Back in the old days, starting a recording studio was such a huge investment and practically not possible for individuals who wanted to build their career as a recordist or you can say as an indie recordist.
Audio recording Technology is Affordable Now
But thanks to the digital revolution, which changed the entertainment industry totally. Now you can have a home recording studio set up in just under $400 to $500.
Back in the classic era of music production, the cost of recording equipment was not in the range of an indie recordist/entrepreneur. Only big music companies and film studios could afford that budget.
And now, anybody who could afford a fast computer and an audio interface can start a recording studio on his 4′ X 2′ bedroom table.
Simple but Effective
But I am not talking here about bedroom studios. Recording Base is all about professional but affordable home studios to produce industry standard music. Although, the choice is yours.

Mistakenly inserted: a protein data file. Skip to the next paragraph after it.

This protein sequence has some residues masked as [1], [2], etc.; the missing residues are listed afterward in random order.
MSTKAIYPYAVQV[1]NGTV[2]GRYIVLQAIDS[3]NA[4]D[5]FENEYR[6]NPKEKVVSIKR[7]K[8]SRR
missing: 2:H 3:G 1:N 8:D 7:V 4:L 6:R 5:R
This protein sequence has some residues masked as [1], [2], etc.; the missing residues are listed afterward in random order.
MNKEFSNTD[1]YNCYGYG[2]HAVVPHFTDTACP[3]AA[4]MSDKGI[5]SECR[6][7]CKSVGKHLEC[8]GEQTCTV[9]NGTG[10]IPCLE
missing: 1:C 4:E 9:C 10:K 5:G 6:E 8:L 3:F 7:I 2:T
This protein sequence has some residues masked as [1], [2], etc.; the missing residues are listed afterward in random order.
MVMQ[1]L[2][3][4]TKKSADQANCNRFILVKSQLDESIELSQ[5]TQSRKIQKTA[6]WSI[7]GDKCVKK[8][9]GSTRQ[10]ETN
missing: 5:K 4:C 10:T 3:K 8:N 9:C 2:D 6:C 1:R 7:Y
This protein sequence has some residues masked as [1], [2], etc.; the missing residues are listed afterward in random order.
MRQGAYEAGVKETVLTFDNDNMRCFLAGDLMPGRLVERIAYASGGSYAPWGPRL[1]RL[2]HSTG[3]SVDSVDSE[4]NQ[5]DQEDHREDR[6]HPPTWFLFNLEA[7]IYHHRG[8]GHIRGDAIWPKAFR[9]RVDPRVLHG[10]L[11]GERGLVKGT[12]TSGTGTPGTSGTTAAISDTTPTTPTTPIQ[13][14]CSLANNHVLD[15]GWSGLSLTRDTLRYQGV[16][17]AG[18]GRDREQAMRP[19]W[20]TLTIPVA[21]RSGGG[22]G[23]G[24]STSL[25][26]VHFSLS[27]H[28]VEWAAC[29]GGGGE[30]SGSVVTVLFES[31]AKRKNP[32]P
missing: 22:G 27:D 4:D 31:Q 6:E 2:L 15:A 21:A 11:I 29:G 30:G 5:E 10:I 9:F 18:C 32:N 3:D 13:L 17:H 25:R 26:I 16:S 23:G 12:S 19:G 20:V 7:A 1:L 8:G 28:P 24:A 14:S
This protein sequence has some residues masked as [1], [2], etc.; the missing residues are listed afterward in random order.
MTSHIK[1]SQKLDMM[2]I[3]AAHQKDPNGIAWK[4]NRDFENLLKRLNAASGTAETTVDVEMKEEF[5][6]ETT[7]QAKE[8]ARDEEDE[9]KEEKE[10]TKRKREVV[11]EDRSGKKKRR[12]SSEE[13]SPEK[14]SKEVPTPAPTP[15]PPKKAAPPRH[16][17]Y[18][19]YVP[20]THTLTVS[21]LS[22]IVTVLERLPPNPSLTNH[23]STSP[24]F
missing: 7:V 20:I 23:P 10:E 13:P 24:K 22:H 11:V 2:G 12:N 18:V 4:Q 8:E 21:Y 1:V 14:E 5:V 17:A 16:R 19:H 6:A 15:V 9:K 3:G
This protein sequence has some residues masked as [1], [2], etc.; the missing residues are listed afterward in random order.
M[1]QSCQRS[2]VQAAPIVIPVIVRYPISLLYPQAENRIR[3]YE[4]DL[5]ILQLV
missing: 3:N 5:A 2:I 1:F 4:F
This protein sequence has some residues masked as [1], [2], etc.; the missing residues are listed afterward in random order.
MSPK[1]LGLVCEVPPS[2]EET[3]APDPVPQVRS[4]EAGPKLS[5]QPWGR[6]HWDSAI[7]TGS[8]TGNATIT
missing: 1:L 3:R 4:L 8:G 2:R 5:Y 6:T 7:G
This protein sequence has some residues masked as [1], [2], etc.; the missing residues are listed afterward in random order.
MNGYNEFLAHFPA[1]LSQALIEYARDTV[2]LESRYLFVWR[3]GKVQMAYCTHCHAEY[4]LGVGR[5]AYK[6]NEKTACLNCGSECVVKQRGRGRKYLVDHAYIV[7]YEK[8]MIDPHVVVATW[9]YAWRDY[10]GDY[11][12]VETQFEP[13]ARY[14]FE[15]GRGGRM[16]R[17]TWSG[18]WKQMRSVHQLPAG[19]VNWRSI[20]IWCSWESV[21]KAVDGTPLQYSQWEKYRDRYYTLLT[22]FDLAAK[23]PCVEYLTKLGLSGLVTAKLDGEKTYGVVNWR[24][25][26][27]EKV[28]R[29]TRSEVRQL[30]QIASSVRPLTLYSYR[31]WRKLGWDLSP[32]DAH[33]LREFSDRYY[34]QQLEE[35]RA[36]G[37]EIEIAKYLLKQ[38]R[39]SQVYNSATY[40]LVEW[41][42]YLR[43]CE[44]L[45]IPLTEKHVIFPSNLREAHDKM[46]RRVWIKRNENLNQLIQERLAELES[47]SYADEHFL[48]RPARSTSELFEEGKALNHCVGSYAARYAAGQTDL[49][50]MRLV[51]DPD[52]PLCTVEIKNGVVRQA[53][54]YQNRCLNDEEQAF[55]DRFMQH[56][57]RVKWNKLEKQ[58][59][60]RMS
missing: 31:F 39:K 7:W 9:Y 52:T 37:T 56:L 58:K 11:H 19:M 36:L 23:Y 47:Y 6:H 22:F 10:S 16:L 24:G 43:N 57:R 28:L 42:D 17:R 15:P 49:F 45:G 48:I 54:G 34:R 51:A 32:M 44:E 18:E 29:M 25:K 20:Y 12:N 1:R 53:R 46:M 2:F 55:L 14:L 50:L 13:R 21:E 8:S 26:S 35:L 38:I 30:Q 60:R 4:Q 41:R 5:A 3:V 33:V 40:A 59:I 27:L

To start and run a successful home studio you will need 7 basic gears. As I have told you above, you can start a simple home studio with just a computer, DAW software and a 2-channel audio interface all in your bedroom.
But these 7 pieces of recording gears are required if you are serious in audio recording.
Don’t think too much. They are under your budget.
As you will read further in this article you will get to know that building a pro-quality home studio is not as much costly as you think. So keep reading and get ready to be amazed.
One more thing.
As you know, without proper training, doing a professional job is like “shooting in the dark”. So, at last, there are 2 training courses which I always recommend to my readers and followers.
Must join, if you wanna be a professional music producer/recording engineer.
7 Home Recording Studio Essentials You need to Get Started